The Labour Party announced today that in the next election, it will fight for Universal Basic Services, making public services free at the point of use and universally accessible. It’s a landmark in the fight to curb the influence of the market over our lives.
Peter Gowan is an Irish researcher and a resident fellow at the Democracy Collaborative's Next System Project.
The United States is in the midst of an affordable housing crisis. We need a bold new housing agenda that includes millions of new social housing units, universal rent control, an end to speculative profiteering, the elimination of homelessness, and a federal homes guarantee.
Bernie Sanders’s plan for worker-owned funds isn’t just notable because it could lead us toward a democratized, sustainable, socialist economy. It’s also the product of a growing collaboration between the Left in the United States and the United Kingdom.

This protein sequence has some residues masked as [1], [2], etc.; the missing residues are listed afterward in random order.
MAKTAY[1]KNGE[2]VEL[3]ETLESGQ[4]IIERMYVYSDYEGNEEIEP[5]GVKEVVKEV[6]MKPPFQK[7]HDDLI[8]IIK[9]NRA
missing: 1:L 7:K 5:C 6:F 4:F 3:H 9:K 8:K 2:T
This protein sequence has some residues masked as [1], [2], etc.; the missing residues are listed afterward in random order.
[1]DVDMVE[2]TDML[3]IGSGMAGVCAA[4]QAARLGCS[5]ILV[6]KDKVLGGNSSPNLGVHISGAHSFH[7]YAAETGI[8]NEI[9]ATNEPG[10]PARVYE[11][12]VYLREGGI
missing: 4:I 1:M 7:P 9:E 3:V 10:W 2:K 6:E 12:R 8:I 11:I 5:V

The size of the housing crisis can be daunting, but with a committed political movement and a little bit of state power, it can be confronted.
Every day, private equity companies snatch up firms and strip them dry. But there’s an alternative: allow workers to buy their workplace and run it themselves.
The welfare state isn’t enough. A future Bernie Sanders government needs to pursue policies that diminish the power of capital and radically democratize the economy.
Under Jeremy Corbyn, the Labour Party's goal is to create nothing less than a twenty-first century democratic socialism.
A social wealth fund could massively reduce wealth inequality — and democratize the economy at the same time.
Corbyn's Labour Party is advancing a transformative project that could push beyond traditional social democracy — and toward democratic workers' control.
How can we solve the housing crisis? Simple: have the government build more housing.
Market-based solutions can't attack climate change. Let's try nationalization.
Swedish labor economist Rudolf Meidner spent his career pushing radical reforms that would shift power from business to workers.
The overriding aim of democratic socialist strategy is to weaken the power of business, before breaking with capitalism entirely.
In the 1970s, the Swedish labor movement developed a plan to gradually socialize ownership. What can we learn from it today?